Claire LeFevers, a senior at St. Thomas Episcopal School, has earned the Girl Scout Gold Award, the highest award a Girl Scout can achieve.
The award recognizes girls in grades 9 through 12 who demonstrate extraordinary leadership through sustainable and measurable Take Action projects. Less than 5 percent of Girl Scouts earn the award.
To earn the award, LeFevers rallied a team of volunteers to beautify an outdoor space at Colonial Care Center in Schulenburg. She and her team built benches and tables as well as hosted a painting day for residents where they decorated large pots. The pots were later filled with plants and placed on the outdoor patios along with the tables and benches.
LeFevers also visited several churches and schools in the community asking for donated items that were included in the center’s wish list. Approximately 70 people were impacted by her project.
“Through this project, I learned that I can really make a difference in my community and in people’s lives,” said LeFevers. “I have also enjoyed helping others and working with wood, so completing this project really made sense, and most of these residents have very little money and I knew they would really appreciate what I was doing for them.”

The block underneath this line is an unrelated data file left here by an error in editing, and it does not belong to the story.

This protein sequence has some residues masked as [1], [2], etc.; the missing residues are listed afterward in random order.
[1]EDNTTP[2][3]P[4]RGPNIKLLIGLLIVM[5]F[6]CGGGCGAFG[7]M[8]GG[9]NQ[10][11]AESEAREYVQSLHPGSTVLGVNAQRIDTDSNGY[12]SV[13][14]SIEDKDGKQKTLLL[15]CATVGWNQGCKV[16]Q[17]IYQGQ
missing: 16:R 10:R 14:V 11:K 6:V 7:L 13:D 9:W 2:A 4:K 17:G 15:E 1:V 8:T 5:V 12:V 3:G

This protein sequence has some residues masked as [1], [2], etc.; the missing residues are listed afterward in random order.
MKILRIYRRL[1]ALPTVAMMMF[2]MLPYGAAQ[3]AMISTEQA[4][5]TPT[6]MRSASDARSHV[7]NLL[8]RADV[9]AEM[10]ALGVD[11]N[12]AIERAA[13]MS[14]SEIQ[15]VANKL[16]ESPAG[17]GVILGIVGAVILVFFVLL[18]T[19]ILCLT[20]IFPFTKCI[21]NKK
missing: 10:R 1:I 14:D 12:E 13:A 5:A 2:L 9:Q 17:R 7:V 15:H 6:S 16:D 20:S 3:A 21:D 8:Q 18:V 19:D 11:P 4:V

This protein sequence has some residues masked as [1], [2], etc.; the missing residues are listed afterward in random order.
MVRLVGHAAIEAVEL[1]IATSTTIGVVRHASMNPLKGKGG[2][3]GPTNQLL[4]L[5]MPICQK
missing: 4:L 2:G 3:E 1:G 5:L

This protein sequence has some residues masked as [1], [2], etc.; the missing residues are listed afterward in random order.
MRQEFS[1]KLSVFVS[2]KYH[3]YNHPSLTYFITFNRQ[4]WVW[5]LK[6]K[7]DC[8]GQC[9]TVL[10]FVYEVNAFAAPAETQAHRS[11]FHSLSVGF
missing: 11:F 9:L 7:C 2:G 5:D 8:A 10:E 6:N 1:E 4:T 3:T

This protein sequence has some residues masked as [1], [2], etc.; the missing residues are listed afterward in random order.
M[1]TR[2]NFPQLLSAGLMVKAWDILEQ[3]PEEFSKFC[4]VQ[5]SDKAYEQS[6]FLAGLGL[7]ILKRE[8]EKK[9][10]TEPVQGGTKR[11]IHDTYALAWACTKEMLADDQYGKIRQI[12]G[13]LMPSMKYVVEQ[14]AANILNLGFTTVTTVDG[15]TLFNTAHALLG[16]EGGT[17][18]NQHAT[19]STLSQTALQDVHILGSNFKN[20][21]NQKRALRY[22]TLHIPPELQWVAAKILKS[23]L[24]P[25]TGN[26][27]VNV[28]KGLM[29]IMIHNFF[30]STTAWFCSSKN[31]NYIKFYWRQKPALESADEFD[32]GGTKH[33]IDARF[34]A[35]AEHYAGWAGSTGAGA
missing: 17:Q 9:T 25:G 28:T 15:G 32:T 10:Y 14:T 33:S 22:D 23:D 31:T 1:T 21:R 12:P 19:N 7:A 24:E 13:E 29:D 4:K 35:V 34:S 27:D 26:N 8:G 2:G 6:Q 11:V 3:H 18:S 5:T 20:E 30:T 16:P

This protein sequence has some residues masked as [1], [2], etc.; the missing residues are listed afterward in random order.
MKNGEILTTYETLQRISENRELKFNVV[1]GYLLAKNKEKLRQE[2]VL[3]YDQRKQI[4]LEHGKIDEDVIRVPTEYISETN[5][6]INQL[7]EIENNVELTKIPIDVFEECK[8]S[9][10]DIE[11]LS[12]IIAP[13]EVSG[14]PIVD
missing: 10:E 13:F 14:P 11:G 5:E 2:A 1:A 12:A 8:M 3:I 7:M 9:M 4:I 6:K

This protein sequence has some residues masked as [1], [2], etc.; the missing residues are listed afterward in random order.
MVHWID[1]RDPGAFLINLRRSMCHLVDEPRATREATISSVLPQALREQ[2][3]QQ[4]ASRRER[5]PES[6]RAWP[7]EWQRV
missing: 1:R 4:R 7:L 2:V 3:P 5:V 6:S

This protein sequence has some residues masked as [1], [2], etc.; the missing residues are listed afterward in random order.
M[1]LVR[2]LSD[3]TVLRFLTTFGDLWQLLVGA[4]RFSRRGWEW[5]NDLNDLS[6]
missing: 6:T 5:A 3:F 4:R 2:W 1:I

After graduation, LeFevers plans on attending college and majoring in business.
To learn more about the Girl Scout Gold Award, which turns 100 in 2016, visit www.girlscouts.org.
According to the Girl Scout Research Institute’s (GSRI) report, The Power of the Girl Scout Gold Award: Excellence in Leadership and Life, Girl Scout Gold Award recipients receive greater lifetime benefits than their peers with regard to positive sense of self, life satisfaction, leadership, life success, community service, and civic engagement thanks to their experience in Girl Scouting, including earning their Gold Award.